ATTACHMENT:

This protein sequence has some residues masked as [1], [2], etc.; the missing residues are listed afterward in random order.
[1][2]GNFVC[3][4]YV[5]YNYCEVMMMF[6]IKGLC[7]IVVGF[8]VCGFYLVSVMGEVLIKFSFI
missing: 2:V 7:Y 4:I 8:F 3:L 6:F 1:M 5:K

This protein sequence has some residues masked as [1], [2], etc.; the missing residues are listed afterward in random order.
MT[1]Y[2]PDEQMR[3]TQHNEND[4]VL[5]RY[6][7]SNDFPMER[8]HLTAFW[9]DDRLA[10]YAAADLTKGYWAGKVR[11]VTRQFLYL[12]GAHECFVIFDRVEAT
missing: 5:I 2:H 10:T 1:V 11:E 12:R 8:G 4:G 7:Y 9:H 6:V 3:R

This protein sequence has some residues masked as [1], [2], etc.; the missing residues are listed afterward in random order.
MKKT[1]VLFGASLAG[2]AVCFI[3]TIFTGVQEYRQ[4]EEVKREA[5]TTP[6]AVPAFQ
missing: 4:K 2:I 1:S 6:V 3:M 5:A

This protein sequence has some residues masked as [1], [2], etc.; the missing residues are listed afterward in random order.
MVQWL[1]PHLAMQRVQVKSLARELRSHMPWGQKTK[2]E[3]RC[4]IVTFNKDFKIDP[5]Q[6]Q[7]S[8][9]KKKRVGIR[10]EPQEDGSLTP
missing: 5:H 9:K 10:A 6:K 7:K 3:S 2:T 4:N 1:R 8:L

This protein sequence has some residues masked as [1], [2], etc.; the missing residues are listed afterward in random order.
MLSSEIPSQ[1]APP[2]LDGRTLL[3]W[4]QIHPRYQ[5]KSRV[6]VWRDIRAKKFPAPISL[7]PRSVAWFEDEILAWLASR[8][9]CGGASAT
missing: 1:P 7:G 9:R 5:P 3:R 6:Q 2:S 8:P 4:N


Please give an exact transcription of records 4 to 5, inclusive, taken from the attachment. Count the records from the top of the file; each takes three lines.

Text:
This protein sequence has some residues masked as [1], [2], etc.; the missing residues are listed afterward in random order.
MVQWL[1]PHLAMQRVQVKSLARELRSHMPWGQKTK[2]E[3]RC[4]IVTFNKDFKIDP[5]Q[6]Q[7]S[8][9]KKKRVGIR[10]EPQEDGSLTP
missing: 5:H 9:K 10:A 6:K 7:K 3:S 2:T 4:N 1:R 8:L

This protein sequence has some residues masked as [1], [2], etc.; the missing residues are listed afterward in random order.
MLSSEIPSQ[1]APP[2]LDGRTLL[3]W[4]QIHPRYQ[5]KSRV[6]VWRDIRAKKFPAPISL[7]PRSVAWFEDEILAWLASR[8][9]CGGASAT
missing: 1:P 7:G 9:R 5:P 3:R 6:Q 2:S 8:P 4:N